So characterized by Councilman Nick Dunlap is the no-longer ongoing attempt by City staff and liberal virtue signalers who were working hard to put Associated Road on a “diet.”
Mr. Dunlap seems well aware of how things that the bureaucrats want never seem to expire, and that meeting upon meeting are sometimes used to thin the herd of opposition until just about everybody has given up.
This seems to be what was going on with the rather unnecessary attempt to modify Associated by adding parking as a buffer for bike riders, along with the elimination of two vehicular traffic lanes. Meeting upon meeting were held to shore up support for the plan to get rid of two traffic lanes on Associated Road.
Here’s what happened at the council meeting study session on Tuesday. The City’s traffic guy announced that he had given up on the proposed new on-street parking, used to create a Class IV bikeway. Even staff could see the handwriting on the wall. The few citizens who were present (see herd thinning, above) still commented on the parking, but also remarked on the need for 4 traffic lanes. Those in favor of the project were all about big picture ideas that, in the context of this short stretch of road, seem sort of comical.
When the council finally started chatting about the project, Nick Dunlap almost immediately made a motion to leave the damn thing the way it is – tabling the item for good. Shana Charles fought a losing rear-guard action as she tried to waste more time and effort on this scheme. Bruce Whitaker wisely pointed out that the total daily traffic counts don’t reflect peak hour traffic when having four lanes might actually be useful. Finally, with the dubious assistance of lawyer Dick Jones of the I Can’t Believe It’s a Law Firm, the council finally just gave staff the direction to proceed with the planned repaving and to reproduce the existing lane and bikeway striping. And so without a decisive action by the City Council, the Associated plan in social engineering sputtered to an unceremonious demise, Whitaker, Dunlap and Jung seeming to agree to a collective adios.
Will this plan really die, despite the seeming death blow? This is Fullerton, where no idea, no matter how bad, really dies if staff really wants it to live.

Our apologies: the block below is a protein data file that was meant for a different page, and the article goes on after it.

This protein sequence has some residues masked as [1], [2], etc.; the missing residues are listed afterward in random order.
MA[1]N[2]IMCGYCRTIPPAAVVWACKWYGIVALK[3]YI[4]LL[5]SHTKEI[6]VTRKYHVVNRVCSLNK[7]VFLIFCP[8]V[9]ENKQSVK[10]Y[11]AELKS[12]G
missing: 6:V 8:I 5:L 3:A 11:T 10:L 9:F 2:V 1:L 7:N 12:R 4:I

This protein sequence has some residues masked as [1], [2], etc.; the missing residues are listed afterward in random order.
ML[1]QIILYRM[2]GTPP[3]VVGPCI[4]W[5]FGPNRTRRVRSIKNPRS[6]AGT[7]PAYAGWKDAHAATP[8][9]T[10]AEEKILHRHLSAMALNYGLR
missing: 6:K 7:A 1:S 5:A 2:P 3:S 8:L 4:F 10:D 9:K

A few weeks ago the Daily Titan published an article about how, in a few years, Fullerton is going to be running in the red. Deep red. City projections point to being upside down $19 million between 2024 and 2028. Now that’s not very good, is it?
Here’s the grim forecast:
Naturally, the article quickly devolved into a vehicle for advocating the hiring of more people and paying them more, replete with completely fraudulent comparative pay statistics. On hand were Ahmad Zahra and his helper Shana Charles to bleat about unfilled positions and service deficits, always the first opening salvo in a new tax proposal – like the one Zahra pushed hard in 2020.
Doug Chaffee, the senile Fourth District Supervisor of Orange County and a former Fullerton mayor contributed this gem to the conversation: “I think I would have been a little heavier on keeping our staff because they are the lifeblood of the city. They do the work.” Uh, huh. He failed to mention his own inept culpability in mismanaging Fullerton’s budget for years.
Hilariously, Zahra seems to think the phrase “economic development” has some sort of talismanic quality, as if there were anything City Hall could do to produce it. It never worked during the heyday of Redevelopment and it won’t do anything now. It’s just a shiny distraction that can’t even pay for the bumblers who are paid, and paid very well, to pursue it.
What economic development really means is a focus on increasing tax revenue to pay for the salaries and benefits of public employees and their bloated, guaranteed pensions. It would be refreshing if just once elected folks thought about less about raising revenue and more about living within budgetary constraints.
Mayor Fred Jung calmly opined that Fullerton has adequate reserves to handle the tsunami of red ink coming his way, but this is not reassuring. Fullerton went through the same crimson bath during the Fitzgerald/Chaffee/Quirk-Silva/Flory/Zahra regime, and anybody who thinks Fullerton is better off for the deficit spending it is a damn fool.
In December, as the Friends will remember, the City of Fullerton sold a public parking lot to a so-called developer for $1,400,000. The “developer” had the task of building a boutique hotel and an apartment block. FFFF has already documented the ridiculous density the City has bestowed upon the project. So let’s revisit the topic of land value, a calculation based on the number of residential units a developer can cram onto a parcel of land.
In this case we know precisely how many units are proposed because the development agreement tells us. There are going to be 141 apartment units and 118 hotel rooms – rooms that will undoubtedly be converted to low income housing when the hotel concept fails. Dividing 259 units by $1.4 million gives us $5400 per “door” as they say in the biz.
Does that number seem low? I didn’t really know, so I contacted some pros at Land Advisors who informed me that a more typical number is in the range of $60,000 to $65,000 per unit in these parts, which produces a land value of about $15.5 million and above.
So the “economic development” geniuses in City Hall got the City Council to agree to a massive reduction in value for the sale of the land, a reduction that could be in the neighborhood of $14,000,000.